I think he is doing a lot of lip-reading. He’s a crackerjack at the game when he can see my mouth, and has more difficulty if I hide my lips behind a hand. When he sits beside me and chatters away, as is happening almost constantly these days, he cups my chin with one determined little hand, turning my face toward his. This is indescribably sweet, I have to say. At a birthday party a couple of weeks ago, a friend’s mother was watching Wonderboy talk to me, and she said, "That is so dear! The way he studies your face! He can’t take his eyes off you."

It is dear. It’s a good idea, though, to help hone his listening skills without visual clues when we can. So we play another game, also with Rilla, in which each child hold a little ball up to his or her ear, and I cover my mouth and make a sound. The game is simple: when the child hears the sound, he or she drops the ball into a container. We use an empty tennis ball canister. The main purpose of this game is to get Wonderboy into the groove of what happens in a hearing test when we go to the audiologist. In order to accurately test his hearing (and therefore ensure that his hearing aids are calibrated correctly, in the way that will give him the best possible amplification), we need him to respond to each sound he hears. The ball-in-canister game is one we can easily duplicate in the sound booth.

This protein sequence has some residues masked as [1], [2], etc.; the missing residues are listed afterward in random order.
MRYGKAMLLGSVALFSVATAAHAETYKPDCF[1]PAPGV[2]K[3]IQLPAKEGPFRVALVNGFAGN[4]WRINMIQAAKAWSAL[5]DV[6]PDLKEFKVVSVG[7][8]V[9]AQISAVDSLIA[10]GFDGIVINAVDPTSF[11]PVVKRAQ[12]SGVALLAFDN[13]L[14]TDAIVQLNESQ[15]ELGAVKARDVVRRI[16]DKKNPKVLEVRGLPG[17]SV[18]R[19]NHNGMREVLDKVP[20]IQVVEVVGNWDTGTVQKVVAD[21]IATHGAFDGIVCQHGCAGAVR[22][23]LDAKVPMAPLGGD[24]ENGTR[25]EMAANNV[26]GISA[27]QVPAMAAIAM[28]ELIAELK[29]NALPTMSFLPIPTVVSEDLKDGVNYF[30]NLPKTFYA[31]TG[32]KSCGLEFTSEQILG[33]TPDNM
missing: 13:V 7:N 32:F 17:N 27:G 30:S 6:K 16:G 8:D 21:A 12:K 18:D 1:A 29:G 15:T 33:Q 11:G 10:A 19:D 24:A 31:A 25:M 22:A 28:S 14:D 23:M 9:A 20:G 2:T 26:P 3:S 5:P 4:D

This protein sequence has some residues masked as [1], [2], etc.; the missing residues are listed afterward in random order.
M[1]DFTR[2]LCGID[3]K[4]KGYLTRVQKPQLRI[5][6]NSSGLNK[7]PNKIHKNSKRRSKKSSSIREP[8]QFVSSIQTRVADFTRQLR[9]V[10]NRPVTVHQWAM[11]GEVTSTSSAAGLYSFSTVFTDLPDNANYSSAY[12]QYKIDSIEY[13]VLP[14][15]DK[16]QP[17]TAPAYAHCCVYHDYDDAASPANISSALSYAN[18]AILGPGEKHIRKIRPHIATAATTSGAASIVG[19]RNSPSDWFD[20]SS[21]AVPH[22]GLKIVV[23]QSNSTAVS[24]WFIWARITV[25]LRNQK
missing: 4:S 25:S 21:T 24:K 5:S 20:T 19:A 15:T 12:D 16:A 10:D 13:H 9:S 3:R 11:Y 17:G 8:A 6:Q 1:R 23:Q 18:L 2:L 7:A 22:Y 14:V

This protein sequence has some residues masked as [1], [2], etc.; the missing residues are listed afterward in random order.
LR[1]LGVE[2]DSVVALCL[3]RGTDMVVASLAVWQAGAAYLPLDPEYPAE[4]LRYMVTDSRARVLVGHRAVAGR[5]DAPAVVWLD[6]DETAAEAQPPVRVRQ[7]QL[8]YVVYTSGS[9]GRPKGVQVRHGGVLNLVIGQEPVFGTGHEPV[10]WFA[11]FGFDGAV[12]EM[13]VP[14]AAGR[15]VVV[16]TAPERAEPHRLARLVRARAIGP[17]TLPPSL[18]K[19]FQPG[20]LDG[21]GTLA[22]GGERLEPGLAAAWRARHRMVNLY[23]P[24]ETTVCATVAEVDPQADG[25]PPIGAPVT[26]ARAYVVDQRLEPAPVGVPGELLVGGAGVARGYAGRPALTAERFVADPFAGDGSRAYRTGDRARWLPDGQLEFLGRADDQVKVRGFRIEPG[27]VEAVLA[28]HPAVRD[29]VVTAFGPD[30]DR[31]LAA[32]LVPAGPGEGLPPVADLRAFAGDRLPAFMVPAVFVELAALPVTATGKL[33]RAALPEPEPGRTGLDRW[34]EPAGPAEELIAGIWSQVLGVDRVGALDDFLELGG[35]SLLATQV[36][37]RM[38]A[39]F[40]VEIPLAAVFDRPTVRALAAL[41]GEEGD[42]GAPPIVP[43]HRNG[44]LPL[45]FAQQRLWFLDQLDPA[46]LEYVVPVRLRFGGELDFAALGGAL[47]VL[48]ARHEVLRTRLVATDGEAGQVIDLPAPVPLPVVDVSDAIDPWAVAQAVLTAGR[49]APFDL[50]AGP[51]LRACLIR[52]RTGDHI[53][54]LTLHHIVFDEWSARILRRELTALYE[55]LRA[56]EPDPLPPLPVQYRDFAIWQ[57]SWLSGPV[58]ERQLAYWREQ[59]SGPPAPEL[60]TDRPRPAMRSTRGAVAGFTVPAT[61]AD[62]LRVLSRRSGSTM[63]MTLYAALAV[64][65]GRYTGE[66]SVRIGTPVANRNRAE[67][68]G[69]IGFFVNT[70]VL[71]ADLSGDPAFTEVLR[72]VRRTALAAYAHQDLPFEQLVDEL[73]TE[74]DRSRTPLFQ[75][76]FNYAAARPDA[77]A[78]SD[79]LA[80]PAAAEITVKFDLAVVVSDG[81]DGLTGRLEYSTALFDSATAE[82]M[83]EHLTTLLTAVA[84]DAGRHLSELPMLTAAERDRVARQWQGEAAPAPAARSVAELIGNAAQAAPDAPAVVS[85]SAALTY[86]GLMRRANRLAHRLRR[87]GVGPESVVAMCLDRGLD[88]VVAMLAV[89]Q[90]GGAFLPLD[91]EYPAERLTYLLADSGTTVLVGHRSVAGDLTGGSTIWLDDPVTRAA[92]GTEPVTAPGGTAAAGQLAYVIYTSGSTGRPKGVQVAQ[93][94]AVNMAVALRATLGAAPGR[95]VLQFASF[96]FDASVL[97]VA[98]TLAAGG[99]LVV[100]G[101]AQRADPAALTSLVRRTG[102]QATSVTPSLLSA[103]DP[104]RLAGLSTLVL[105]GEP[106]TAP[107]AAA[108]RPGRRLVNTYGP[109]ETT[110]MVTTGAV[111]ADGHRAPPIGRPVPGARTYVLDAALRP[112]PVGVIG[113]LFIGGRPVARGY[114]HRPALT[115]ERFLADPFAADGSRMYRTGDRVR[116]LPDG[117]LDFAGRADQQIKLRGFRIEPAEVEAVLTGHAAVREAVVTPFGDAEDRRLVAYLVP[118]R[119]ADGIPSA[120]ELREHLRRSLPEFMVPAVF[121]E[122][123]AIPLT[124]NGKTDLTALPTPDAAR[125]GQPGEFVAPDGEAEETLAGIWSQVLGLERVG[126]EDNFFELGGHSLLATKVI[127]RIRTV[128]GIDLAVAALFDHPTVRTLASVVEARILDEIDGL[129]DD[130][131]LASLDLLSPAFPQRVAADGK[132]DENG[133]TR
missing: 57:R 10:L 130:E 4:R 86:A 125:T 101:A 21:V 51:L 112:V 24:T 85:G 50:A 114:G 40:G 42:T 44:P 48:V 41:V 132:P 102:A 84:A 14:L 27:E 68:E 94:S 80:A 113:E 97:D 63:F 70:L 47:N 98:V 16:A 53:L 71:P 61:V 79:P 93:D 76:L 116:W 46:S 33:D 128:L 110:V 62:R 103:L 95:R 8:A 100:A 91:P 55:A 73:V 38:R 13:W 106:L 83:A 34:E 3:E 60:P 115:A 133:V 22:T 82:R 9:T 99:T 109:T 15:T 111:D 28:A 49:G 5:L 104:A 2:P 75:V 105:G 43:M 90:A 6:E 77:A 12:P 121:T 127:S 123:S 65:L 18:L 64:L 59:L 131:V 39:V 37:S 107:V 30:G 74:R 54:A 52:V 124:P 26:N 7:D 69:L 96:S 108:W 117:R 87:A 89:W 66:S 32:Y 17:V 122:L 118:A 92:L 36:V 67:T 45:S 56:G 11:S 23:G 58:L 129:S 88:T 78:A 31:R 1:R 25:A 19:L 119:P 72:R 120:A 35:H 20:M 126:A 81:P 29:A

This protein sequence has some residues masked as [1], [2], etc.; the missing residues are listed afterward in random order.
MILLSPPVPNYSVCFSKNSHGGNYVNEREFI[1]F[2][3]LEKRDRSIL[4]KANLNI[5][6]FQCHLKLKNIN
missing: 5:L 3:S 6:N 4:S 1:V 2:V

It’s also great fun. Rilla thinks it’s a hoot! Her excitement is infectious, and Wonderboy and I are usually in giggles the whole time. They hold the balls up to their ears just to reinforce that they are going to listen. Wonderboy thinks Rilla jumps the gun a lot; he doesn’t realize that she is hearing sounds that don’t exist for him. He doesn’t seem to hear S or SH at all.

Signing with Babies, My Favorite Topic

After watching Rilla, Monica asked:

I was wondering what the research says about how hearing kids learning
sign affects (if it does at all) their verbal speech acquisition. I
assume it is like my 4yo learning romanian and english. his english is
miles ahead of romanian, but learning romanian hasnt affected his
english at all. just wondering if you had read anything about this.

That’s a very good question! As a matter of fact, teaching babies to sign does seem to have an affect on their verbal language development—a good one. I’ve read about at least two separate studies whose results demonstrated that children who used sign language as babies tend to score higher on IQ tests than non-signers. There was a study at the University of Alaska and another one at Davis, I believe. One of them tracked kids through age 8 and found that the baby-signers wound up reading at earlier ages and showed higher cognitive and verbal skills.